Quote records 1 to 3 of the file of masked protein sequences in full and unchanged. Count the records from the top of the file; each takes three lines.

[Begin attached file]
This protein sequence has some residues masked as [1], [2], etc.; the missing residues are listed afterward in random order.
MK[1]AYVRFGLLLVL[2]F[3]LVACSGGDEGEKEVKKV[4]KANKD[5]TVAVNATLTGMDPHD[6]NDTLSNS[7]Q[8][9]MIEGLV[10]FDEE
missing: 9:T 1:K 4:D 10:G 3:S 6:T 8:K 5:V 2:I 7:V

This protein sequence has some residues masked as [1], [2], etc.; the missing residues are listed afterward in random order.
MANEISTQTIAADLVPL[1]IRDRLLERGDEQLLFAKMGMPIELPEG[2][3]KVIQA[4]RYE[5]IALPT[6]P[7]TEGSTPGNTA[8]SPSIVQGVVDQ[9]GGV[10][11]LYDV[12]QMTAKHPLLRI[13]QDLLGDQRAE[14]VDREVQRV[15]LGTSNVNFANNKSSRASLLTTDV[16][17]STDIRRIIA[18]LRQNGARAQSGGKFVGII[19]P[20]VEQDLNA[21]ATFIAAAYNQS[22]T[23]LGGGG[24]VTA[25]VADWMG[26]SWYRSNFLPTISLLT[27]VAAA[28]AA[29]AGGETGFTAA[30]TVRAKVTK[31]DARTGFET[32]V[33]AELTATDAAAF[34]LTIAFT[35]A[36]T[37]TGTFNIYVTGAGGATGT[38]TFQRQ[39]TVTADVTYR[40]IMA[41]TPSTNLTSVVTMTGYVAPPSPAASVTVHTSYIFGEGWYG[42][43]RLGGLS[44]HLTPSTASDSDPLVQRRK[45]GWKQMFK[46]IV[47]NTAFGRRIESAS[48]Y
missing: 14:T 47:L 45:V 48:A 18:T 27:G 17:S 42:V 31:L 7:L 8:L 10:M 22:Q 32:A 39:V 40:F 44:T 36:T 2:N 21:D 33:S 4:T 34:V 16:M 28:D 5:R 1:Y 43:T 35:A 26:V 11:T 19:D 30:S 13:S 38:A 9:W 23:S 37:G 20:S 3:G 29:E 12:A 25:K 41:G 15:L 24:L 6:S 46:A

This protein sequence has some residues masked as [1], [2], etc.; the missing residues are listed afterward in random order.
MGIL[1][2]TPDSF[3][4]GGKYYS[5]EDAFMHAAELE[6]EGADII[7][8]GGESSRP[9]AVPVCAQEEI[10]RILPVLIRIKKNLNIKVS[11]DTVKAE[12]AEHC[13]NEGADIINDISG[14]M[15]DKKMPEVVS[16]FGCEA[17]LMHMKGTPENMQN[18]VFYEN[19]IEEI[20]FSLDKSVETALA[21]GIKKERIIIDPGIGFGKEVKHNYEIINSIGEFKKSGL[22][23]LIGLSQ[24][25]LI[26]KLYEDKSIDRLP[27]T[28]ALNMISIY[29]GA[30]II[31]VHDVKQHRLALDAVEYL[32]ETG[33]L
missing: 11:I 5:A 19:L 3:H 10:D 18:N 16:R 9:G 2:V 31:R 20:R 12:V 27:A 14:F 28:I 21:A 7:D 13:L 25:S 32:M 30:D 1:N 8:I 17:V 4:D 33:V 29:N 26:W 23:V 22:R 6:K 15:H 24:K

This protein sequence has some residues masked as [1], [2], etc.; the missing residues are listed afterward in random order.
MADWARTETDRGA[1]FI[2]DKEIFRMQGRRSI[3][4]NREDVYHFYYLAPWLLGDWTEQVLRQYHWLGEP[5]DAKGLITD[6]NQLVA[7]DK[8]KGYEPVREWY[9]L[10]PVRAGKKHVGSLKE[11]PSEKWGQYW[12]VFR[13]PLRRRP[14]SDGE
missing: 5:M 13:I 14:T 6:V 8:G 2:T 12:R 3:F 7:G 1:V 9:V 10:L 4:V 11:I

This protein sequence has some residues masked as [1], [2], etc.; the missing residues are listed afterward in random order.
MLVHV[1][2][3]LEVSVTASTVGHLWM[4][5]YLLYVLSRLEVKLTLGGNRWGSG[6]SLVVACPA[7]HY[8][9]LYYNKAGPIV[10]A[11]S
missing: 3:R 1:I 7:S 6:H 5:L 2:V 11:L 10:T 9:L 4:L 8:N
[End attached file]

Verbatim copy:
This protein sequence has some residues masked as [1], [2], etc.; the missing residues are listed afterward in random order.
MK[1]AYVRFGLLLVL[2]F[3]LVACSGGDEGEKEVKKV[4]KANKD[5]TVAVNATLTGMDPHD[6]NDTLSNS[7]Q[8][9]MIEGLV[10]FDEE
missing: 9:T 1:K 4:D 10:G 3:S 6:T 8:K 5:V 2:I 7:V

This protein sequence has some residues masked as [1], [2], etc.; the missing residues are listed afterward in random order.
MANEISTQTIAADLVPL[1]IRDRLLERGDEQLLFAKMGMPIELPEG[2][3]KVIQA[4]RYE[5]IALPT[6]P[7]TEGSTPGNTA[8]SPSIVQGVVDQ[9]GGV[10][11]LYDV[12]QMTAKHPLLRI[13]QDLLGDQRAE[14]VDREVQRV[15]LGTSNVNFANNKSSRASLLTTDV[16][17]STDIRRIIA[18]LRQNGARAQSGGKFVGII[19]P[20]VEQDLNA[21]ATFIAAAYNQS[22]T[23]LGGGG[24]VTA[25]VADWMG[26]SWYRSNFLPTISLLT[27]VAAA[28]AA[29]AGGETGFTAA[30]TVRAKVTK[31]DARTGFET[32]V[33]AELTATDAAAF[34]LTIAFT[35]A[36]T[37]TGTFNIYVTGAGGATGT[38]TFQRQ[39]TVTADVTYR[40]IMA[41]TPSTNLTSVVTMTGYVAPPSPAASVTVHTSYIFGEGWYG[42][43]RLGGLS[44]HLTPSTASDSDPLVQRRK[45]GWKQMFK[46]IV[47]NTAFGRRIESAS[48]Y
missing: 14:T 47:L 45:V 48:A 18:T 27:G 17:S 42:V 31:L 7:L 8:L 10:M 22:Q 32:A 39:V 40:F 44:T 36:T 2:N 21:D 33:S 4:T 34:V 16:M 28:D 5:R 1:Y 43:T 35:A 26:V 11:T 19:D 30:S 13:S 38:A 9:W 23:S 37:G 20:S 3:G 29:E 12:A 25:K 41:G 15:L 24:L 6:S 46:A

This protein sequence has some residues masked as [1], [2], etc.; the missing residues are listed afterward in random order.
MGIL[1][2]TPDSF[3][4]GGKYYS[5]EDAFMHAAELE[6]EGADII[7][8]GGESSRP[9]AVPVCAQEEI[10]RILPVLIRIKKNLNIKVS[11]DTVKAE[12]AEHC[13]NEGADIINDISG[14]M[15]DKKMPEVVS[16]FGCEA[17]LMHMKGTPENMQN[18]VFYEN[19]IEEI[20]FSLDKSVETALA[21]GIKKERIIIDPGIGFGKEVKHNYEIINSIGEFKKSGL[22][23]LIGLSQ[24][25]LI[26]KLYEDKSIDRLP[27]T[28]ALNMISIY[29]GA[30]II[31]VHDVKQHRLALDAVEYL[32]ETG[33]L
missing: 11:I 5:A 19:L 3:H 10:D 18:N 16:R 9:G 2:V 31:R 20:R 12:V 27:A 14:F 28:I 21:A 7:D 13:L 25:S 32:M 30:D 1:N 8:I 17:V 4:D 33:V 29:N 26:W 23:V 22:R 6:K 15:H 24:K